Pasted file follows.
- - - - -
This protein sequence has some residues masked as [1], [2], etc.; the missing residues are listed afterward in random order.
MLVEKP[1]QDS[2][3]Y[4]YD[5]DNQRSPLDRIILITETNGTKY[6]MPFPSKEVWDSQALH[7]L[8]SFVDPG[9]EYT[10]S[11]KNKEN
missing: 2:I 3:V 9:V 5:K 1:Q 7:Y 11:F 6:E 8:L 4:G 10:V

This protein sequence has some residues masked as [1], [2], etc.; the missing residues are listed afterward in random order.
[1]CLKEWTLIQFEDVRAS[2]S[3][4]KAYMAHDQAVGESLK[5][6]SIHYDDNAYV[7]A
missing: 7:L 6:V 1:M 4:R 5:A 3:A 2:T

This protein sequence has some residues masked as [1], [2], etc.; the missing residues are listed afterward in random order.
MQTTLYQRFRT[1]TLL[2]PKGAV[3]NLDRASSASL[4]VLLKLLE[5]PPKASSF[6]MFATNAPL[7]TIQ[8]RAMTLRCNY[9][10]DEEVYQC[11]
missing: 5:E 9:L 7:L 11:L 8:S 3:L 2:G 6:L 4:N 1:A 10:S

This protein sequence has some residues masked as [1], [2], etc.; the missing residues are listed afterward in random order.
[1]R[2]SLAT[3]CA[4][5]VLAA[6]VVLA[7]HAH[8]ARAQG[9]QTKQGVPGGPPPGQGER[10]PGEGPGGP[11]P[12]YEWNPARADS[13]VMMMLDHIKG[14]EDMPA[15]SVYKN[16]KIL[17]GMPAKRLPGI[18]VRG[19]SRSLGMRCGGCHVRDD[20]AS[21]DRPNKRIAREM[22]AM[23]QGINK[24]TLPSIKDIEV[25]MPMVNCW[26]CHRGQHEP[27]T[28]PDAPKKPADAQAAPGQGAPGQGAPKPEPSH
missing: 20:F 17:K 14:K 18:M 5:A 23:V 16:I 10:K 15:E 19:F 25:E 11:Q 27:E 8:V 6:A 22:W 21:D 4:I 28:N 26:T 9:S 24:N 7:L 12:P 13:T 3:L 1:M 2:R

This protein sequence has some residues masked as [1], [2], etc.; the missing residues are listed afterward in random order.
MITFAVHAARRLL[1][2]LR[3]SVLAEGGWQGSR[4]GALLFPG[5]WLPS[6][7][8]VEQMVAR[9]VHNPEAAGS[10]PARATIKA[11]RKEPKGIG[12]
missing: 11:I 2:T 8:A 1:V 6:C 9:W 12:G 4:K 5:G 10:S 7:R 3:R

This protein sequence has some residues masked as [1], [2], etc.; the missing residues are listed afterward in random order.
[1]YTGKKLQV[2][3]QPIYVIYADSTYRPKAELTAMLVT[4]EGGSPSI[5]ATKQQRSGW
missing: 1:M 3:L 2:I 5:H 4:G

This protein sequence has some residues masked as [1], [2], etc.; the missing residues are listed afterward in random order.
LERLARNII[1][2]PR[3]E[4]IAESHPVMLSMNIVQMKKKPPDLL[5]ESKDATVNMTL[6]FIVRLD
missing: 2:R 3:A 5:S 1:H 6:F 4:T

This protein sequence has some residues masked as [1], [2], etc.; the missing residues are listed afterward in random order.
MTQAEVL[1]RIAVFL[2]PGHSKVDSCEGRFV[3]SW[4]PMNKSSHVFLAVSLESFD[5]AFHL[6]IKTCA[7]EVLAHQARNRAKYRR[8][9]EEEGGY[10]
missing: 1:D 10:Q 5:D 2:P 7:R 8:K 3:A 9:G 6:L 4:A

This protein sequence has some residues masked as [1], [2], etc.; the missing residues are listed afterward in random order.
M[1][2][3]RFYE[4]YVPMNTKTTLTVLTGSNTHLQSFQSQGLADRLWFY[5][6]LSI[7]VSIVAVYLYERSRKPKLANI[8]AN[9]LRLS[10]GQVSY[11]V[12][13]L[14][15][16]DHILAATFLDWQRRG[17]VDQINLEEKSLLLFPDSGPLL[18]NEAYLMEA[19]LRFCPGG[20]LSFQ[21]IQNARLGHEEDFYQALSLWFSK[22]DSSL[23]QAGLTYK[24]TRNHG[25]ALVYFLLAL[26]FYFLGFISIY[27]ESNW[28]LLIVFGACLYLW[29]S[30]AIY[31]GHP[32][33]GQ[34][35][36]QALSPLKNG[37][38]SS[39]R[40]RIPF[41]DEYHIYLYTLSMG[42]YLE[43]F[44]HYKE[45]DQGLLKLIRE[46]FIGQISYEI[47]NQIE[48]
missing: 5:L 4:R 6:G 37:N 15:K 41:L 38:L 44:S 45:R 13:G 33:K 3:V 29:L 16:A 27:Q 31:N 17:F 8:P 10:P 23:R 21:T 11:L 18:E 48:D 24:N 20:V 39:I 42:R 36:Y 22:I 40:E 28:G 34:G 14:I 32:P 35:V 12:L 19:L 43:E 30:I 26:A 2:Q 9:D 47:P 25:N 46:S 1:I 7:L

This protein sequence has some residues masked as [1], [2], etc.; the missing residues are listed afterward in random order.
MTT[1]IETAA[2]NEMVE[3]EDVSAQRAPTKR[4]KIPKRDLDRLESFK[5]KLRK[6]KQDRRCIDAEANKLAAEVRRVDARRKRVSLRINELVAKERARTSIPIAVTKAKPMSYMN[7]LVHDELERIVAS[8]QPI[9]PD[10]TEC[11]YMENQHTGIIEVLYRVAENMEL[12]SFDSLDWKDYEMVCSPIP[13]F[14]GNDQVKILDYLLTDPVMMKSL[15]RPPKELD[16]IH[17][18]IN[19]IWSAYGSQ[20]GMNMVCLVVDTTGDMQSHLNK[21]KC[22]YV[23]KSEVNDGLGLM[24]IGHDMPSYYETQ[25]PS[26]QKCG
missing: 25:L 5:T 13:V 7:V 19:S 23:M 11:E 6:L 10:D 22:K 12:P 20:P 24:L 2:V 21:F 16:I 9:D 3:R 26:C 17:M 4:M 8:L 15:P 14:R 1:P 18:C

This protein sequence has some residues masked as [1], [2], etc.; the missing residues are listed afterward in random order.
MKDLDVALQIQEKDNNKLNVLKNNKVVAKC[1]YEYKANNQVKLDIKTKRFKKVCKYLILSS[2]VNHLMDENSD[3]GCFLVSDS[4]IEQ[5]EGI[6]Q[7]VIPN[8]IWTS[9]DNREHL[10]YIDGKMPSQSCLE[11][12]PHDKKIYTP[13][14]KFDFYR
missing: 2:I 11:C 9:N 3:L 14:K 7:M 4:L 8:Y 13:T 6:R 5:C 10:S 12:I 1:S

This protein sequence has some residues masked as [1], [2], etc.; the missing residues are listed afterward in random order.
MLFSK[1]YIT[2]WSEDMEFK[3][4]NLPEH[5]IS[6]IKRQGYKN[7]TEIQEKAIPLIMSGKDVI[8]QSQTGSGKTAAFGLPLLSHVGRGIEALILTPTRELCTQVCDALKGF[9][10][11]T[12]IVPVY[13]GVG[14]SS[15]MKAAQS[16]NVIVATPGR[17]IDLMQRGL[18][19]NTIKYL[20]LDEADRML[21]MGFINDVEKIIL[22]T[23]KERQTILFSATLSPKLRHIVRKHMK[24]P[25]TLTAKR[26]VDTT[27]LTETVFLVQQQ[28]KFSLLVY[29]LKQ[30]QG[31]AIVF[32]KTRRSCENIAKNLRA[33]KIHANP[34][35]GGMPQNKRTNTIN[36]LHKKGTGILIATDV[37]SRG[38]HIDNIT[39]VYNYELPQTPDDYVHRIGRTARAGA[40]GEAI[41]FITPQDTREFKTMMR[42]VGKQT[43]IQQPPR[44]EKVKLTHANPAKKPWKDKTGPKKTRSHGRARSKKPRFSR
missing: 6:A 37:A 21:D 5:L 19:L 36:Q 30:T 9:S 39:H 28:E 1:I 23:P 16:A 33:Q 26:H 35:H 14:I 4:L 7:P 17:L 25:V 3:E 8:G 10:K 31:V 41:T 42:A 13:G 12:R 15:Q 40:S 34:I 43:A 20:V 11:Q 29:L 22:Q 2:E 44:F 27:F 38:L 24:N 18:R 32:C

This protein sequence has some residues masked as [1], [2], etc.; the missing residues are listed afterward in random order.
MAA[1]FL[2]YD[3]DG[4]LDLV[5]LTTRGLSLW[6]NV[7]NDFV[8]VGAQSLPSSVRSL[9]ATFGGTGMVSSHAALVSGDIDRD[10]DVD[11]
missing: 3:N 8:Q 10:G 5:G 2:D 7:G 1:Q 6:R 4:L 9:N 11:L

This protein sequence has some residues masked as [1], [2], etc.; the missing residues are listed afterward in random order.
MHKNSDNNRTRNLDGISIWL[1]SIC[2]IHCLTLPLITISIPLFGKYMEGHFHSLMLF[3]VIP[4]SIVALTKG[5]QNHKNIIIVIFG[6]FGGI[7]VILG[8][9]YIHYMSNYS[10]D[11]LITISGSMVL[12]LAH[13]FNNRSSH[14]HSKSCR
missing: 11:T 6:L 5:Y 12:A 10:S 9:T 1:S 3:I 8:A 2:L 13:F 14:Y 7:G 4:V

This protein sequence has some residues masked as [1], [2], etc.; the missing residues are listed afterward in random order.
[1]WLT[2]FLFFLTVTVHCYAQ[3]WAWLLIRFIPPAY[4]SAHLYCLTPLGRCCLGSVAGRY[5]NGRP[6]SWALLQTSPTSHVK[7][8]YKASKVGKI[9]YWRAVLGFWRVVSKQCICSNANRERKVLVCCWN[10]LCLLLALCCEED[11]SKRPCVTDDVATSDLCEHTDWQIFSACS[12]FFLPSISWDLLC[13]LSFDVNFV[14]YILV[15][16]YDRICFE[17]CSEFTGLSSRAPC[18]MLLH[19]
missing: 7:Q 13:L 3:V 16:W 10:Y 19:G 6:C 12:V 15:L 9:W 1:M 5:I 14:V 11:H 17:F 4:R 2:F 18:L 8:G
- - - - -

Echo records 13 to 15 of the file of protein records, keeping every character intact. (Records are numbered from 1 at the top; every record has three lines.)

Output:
This protein sequence has some residues masked as [1], [2], etc.; the missing residues are listed afterward in random order.
MAA[1]FL[2]YD[3]DG[4]LDLV[5]LTTRGLSLW[6]NV[7]NDFV[8]VGAQSLPSSVRSL[9]ATFGGTGMVSSHAALVSGDIDRD[10]DVD[11]
missing: 3:N 8:Q 10:G 5:G 2:D 7:G 1:Q 6:R 4:L 9:N 11:L

This protein sequence has some residues masked as [1], [2], etc.; the missing residues are listed afterward in random order.
MHKNSDNNRTRNLDGISIWL[1]SIC[2]IHCLTLPLITISIPLFGKYMEGHFHSLMLF[3]VIP[4]SIVALTKG[5]QNHKNIIIVIFG[6]FGGI[7]VILG[8][9]YIHYMSNYS[10]D[11]LITISGSMVL[12]LAH[13]FNNRSSH[14]HSKSCR
missing: 11:T 6:L 5:Y 12:A 10:S 9:T 1:S 3:I 8:A 2:L 13:F 14:Y 7:G 4:V

This protein sequence has some residues masked as [1], [2], etc.; the missing residues are listed afterward in random order.
[1]WLT[2]FLFFLTVTVHCYAQ[3]WAWLLIRFIPPAY[4]SAHLYCLTPLGRCCLGSVAGRY[5]NGRP[6]SWALLQTSPTSHVK[7][8]YKASKVGKI[9]YWRAVLGFWRVVSKQCICSNANRERKVLVCCWN[10]LCLLLALCCEED[11]SKRPCVTDDVATSDLCEHTDWQIFSACS[12]FFLPSISWDLLC[13]LSFDVNFV[14]YILV[15][16]YDRICFE[17]CSEFTGLSSRAPC[18]MLLH[19]
missing: 7:Q 13:L 3:V 16:W 10:Y 19:G 6:C 12:V 15:L 9:W 1:M 5:I 14:V 11:H 17:F 4:R 2:F 18:L 8:G